By Eliza

When Eliza’s son was arrested in France, Prisoners Abroad was there to provide practical and emotional support. 25 years on, Eliza has made the wonderful decision to remember Prisoners Abroad in her will. This is her story.

“Your son has been arrested and is being held in prison abroad”. This is the most devastating news any mother can receive; being told that my much-adored son was in prison in France. My mind was sent into a whirl: what happened? Where exactly is he? How can I visit? What can I do? 

It has been over 25 years since I was told my son had been arrested but I still often think about that day and the panic I felt. 

Strangely I cannot remember how I ended up being put in contact with Prisoners Abroad, but it changed everything. The way they took care of my son and me, and the wonderful support they give to hundreds of other prisoners around the world meant that, for me, leaving a gift in my Will felt like an obvious choice. 

From the moment I was put in touch with Prisoners Abroad there was always someone at the end of a phone to help me, to advise me, and to listen to me.  The caseworkers who answered my calls were a big part of what got me through this tough stage of my life – I cannot thank Prisoners Abroad enough. 

I was particularly grateful for the help Prisoners Abroad gave me as my son got closer and closer to his trial. My son had been on remand for 18 months in a very old and very dilapidated prison. It was a stressful time for both of us, but it would have been so much worse if Prisoners Abroad had not been helping me with everything that needed to be translated from French.

French-speaking caseworkers made all the arrangements for me to visit my son, they translated important letters and they even helped me to find a French lawyer.  I would have been so lost without their help!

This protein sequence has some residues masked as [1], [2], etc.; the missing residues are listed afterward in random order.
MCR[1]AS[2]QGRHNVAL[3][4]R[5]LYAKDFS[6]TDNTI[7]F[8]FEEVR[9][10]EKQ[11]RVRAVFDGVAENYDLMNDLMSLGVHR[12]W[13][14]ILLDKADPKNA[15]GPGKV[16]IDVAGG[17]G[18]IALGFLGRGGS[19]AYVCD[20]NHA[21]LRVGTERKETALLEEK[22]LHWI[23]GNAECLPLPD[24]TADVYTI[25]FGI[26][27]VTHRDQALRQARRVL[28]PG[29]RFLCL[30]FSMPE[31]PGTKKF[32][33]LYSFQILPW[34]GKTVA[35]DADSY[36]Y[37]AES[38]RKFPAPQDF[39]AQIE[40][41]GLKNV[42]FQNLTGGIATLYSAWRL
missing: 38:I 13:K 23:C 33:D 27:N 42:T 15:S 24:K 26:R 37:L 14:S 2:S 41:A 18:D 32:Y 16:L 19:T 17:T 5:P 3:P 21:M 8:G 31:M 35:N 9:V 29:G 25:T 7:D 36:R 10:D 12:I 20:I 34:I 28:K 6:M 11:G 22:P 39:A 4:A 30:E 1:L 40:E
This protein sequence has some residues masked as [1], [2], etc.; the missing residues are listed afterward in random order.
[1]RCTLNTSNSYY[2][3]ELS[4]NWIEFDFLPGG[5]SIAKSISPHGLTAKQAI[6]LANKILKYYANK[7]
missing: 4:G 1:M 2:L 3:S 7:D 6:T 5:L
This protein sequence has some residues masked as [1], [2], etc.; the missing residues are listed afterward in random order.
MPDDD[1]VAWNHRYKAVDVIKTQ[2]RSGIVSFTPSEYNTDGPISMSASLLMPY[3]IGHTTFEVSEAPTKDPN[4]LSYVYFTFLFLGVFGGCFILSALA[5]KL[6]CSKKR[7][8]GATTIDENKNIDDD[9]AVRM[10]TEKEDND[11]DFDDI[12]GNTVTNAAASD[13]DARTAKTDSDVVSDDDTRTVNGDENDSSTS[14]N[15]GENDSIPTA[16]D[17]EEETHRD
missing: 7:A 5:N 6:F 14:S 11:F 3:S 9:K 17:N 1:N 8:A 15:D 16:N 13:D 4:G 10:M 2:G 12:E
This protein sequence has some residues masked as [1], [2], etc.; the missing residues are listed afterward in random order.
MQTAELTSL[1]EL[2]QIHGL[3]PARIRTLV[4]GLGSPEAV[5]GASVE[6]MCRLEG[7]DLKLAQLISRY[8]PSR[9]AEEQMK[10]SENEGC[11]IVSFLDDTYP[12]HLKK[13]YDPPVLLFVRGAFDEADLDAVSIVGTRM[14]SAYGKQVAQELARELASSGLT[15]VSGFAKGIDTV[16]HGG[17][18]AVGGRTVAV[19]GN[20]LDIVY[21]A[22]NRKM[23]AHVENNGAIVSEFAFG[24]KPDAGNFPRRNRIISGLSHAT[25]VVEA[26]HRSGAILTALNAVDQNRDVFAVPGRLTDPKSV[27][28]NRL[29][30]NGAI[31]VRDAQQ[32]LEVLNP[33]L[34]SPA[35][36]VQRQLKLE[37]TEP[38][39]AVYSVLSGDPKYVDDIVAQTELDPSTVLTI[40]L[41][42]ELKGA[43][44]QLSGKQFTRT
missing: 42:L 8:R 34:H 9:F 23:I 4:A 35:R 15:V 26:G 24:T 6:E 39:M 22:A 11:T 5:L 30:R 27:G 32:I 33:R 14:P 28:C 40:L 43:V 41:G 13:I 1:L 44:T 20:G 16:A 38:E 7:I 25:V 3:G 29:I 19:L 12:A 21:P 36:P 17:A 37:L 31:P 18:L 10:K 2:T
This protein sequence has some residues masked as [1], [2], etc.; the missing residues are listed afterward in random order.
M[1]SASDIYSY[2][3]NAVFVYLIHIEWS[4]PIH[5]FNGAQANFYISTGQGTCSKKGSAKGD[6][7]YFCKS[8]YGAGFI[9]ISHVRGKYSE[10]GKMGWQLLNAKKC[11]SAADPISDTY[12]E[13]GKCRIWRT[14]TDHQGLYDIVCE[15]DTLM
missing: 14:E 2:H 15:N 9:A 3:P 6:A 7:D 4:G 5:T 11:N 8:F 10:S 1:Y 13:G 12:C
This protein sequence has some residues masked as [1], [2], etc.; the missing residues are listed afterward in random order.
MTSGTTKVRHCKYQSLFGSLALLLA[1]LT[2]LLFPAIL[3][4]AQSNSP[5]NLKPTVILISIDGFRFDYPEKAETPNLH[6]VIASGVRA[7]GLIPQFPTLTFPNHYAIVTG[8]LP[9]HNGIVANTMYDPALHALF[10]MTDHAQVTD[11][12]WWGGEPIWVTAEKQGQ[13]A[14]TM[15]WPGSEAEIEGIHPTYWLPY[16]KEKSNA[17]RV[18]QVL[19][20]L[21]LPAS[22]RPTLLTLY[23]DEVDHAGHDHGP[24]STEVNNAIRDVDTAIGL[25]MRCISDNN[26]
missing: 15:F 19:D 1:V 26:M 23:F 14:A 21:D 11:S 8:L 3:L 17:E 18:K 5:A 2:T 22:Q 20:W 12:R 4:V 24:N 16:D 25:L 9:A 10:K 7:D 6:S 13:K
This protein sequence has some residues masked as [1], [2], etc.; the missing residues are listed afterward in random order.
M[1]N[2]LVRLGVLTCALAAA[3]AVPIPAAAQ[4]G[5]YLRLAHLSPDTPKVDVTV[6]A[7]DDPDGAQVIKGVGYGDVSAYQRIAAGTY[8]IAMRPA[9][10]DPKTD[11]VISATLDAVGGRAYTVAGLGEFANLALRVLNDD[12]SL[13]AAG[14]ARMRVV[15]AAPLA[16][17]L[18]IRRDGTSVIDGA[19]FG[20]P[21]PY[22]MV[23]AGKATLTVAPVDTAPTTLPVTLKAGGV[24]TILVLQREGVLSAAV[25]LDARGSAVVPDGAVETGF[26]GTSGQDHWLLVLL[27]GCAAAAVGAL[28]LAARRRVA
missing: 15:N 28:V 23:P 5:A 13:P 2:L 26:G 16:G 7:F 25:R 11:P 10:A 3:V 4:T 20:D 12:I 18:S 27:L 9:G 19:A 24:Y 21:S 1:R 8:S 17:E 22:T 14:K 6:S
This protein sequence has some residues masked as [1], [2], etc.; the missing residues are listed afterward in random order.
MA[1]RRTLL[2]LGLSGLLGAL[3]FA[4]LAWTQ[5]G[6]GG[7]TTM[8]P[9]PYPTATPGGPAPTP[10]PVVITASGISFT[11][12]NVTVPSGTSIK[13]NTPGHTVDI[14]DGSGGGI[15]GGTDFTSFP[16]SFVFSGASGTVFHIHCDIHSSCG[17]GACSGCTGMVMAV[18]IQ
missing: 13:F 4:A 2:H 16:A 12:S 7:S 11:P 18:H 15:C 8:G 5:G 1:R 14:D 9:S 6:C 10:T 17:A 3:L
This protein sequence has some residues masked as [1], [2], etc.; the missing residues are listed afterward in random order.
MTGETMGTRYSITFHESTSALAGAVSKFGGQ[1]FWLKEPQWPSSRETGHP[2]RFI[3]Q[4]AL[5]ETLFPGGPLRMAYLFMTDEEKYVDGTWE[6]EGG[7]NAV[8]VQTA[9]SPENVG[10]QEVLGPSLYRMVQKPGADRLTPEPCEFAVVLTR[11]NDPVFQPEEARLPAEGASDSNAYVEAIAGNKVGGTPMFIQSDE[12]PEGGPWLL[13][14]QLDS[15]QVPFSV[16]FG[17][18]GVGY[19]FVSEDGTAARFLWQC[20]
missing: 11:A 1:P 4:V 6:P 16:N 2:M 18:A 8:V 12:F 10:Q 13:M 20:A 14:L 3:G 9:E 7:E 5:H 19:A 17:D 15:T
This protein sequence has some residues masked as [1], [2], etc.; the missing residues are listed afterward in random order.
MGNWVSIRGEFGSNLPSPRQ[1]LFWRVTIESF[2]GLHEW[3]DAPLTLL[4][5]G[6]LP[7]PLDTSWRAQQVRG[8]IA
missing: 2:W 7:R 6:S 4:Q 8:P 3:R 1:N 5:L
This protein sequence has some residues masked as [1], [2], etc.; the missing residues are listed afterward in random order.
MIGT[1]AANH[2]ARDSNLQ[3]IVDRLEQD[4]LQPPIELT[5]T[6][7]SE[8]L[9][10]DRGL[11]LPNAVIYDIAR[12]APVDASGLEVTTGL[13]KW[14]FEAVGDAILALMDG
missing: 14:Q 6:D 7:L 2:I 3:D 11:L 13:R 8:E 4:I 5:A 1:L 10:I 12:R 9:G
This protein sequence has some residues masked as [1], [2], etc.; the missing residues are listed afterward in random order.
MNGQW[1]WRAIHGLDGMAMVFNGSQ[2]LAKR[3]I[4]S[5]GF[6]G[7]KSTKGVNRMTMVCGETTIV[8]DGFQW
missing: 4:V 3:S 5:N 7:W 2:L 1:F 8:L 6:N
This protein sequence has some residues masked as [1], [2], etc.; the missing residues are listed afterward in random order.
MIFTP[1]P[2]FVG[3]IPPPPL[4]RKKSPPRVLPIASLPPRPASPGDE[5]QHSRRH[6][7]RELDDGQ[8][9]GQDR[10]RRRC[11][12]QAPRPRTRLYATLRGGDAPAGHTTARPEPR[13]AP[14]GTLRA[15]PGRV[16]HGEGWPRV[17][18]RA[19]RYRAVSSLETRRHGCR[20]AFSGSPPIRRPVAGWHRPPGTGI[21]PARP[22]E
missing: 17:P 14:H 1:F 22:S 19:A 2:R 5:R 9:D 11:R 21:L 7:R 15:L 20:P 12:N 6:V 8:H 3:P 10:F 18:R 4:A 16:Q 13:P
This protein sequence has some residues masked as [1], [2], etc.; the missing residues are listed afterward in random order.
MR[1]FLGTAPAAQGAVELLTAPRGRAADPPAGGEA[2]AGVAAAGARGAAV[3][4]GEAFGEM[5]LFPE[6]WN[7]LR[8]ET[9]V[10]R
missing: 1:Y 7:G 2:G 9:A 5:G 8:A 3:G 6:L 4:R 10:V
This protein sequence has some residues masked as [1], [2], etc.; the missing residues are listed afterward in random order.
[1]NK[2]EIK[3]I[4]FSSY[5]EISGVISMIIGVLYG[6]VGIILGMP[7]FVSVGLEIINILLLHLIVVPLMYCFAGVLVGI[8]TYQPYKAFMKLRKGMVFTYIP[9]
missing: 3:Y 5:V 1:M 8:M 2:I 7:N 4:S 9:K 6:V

In hindsight we consider ourselves fortunate in quite a few ways. When he had finally been transferred after his trial my son served a relatively short sentence in a newly built French prison where he was allowed to work. I was living in Portsmouth so it was also pretty straightforward for me to get a ferry to the north of France, where my son was being held.

This all happened a long time ago and my son now has a very successful business, but we have never forgotten the kindness and the help given by Prisoners Abroad.  We both make monthly donations and try to keep up with the work Prisoners Abroad does, especially in places like South America and Asia, where prisoners are having a truly terrible time. 

I often think how grateful I am that my son was in France. He never had to buy emergency food, or bottled water; he didn’t have to fight or pay for bed space and he didn’t need to rely on vitamins to avoid falling unwell. 

Prisoners Abroad is not a ‘cuddly’ charity and I imagine raising money for prisoners can be difficult. I think that makes it more important that those who do see the enormous value of their work consider leaving a gift in their Will.

A lasting legacy.

Leaving a gift in your Will is one of the most powerful ways you can support Prisoners Abroad.

Read more about leaving a legacy here.